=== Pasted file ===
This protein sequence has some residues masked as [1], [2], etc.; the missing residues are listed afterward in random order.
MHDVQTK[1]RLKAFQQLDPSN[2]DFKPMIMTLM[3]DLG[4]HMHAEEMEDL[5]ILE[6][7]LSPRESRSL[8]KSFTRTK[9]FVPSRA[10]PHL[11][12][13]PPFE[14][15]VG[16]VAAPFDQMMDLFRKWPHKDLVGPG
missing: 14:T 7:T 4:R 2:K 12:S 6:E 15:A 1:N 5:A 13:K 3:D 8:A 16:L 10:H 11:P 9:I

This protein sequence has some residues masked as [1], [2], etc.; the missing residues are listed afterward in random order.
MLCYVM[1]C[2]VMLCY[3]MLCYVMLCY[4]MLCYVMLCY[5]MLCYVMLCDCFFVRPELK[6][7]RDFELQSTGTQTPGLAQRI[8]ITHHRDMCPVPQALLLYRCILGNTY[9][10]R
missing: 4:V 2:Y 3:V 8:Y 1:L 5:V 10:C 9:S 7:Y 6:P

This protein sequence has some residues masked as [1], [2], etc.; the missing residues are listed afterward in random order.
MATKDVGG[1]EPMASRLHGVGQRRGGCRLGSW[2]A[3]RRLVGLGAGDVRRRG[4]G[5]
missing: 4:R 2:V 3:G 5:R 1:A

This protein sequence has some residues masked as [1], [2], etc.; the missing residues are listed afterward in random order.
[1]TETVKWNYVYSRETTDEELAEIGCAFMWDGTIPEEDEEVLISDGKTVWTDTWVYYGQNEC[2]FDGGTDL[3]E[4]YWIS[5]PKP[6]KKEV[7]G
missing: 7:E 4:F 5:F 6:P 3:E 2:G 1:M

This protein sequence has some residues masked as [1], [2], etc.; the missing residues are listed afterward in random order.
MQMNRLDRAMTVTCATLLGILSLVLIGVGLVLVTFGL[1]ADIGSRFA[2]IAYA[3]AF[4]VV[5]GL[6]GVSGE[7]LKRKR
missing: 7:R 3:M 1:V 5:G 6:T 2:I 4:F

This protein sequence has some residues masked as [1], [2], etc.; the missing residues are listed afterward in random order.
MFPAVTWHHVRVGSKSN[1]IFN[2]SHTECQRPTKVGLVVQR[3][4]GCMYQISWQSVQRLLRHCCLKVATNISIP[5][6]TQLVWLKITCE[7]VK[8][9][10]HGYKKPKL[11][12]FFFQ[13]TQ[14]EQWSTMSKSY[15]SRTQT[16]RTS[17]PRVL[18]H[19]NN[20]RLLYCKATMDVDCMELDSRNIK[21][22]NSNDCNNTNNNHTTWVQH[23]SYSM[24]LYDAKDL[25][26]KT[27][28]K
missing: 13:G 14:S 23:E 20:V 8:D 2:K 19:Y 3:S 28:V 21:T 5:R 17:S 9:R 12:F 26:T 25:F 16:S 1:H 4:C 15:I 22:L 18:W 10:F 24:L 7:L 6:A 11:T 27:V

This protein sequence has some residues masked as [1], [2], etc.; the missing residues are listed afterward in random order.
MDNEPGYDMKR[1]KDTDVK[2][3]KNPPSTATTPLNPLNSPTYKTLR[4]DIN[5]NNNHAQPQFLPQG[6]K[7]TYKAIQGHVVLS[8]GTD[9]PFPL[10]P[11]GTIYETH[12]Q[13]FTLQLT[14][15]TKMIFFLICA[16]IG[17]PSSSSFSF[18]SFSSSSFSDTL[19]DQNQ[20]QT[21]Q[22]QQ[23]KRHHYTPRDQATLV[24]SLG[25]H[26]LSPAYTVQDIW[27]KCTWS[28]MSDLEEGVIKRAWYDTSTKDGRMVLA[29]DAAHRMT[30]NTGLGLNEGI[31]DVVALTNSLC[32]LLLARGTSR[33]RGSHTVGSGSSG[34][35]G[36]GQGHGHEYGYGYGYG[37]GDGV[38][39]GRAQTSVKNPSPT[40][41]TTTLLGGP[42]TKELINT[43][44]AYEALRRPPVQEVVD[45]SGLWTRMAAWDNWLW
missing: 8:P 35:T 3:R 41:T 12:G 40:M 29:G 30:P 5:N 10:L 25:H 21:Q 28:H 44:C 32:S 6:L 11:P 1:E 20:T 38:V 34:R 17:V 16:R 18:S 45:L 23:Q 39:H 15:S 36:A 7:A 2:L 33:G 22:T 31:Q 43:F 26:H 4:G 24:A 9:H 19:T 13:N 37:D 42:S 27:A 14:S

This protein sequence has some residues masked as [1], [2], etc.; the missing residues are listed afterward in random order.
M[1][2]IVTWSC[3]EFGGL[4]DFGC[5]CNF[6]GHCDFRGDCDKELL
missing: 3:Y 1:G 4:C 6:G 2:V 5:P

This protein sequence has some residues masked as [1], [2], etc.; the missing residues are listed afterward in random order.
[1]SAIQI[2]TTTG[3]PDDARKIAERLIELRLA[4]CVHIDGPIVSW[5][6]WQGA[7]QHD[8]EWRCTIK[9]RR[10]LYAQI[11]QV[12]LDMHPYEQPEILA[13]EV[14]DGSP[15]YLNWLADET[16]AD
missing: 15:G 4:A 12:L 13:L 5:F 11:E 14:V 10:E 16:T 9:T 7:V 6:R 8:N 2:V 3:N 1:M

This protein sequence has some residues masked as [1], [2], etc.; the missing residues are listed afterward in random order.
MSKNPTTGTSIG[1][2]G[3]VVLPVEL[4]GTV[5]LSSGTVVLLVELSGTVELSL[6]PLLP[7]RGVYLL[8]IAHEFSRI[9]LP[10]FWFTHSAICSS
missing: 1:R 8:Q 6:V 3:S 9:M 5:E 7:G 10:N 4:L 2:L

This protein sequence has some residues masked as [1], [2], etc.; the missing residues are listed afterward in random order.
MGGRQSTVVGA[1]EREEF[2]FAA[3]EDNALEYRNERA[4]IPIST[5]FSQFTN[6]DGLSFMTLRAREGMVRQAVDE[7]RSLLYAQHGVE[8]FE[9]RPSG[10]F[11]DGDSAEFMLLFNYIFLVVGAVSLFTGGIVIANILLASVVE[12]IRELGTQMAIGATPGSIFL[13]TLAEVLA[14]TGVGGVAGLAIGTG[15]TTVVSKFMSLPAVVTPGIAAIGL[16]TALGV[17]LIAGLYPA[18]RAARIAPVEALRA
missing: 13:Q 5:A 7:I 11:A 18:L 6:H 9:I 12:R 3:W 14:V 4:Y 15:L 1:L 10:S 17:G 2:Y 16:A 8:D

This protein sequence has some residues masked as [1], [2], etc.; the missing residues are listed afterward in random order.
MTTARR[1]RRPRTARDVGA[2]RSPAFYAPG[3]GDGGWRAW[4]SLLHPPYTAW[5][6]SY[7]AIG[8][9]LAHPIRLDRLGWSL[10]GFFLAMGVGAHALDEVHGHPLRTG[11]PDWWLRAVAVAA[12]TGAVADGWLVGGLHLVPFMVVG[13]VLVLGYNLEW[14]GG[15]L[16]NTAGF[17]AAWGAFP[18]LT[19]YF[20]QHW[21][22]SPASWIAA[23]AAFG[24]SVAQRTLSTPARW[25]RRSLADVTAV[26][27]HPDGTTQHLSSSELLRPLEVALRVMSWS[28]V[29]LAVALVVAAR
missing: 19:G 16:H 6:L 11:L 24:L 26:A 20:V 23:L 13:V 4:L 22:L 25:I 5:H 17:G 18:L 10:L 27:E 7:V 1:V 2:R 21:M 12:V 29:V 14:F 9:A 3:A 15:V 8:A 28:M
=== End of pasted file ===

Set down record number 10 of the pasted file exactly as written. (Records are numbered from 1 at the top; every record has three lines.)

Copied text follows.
This protein sequence has some residues masked as [1], [2], etc.; the missing residues are listed afterward in random order.
MSKNPTTGTSIG[1][2]G[3]VVLPVEL[4]GTV[5]LSSGTVVLLVELSGTVELSL[6]PLLP[7]RGVYLL[8]IAHEFSRI[9]LP[10]FWFTHSAICSS
missing: 1:R 8:Q 6:V 3:S 9:M 5:E 7:G 10:N 4:L 2:L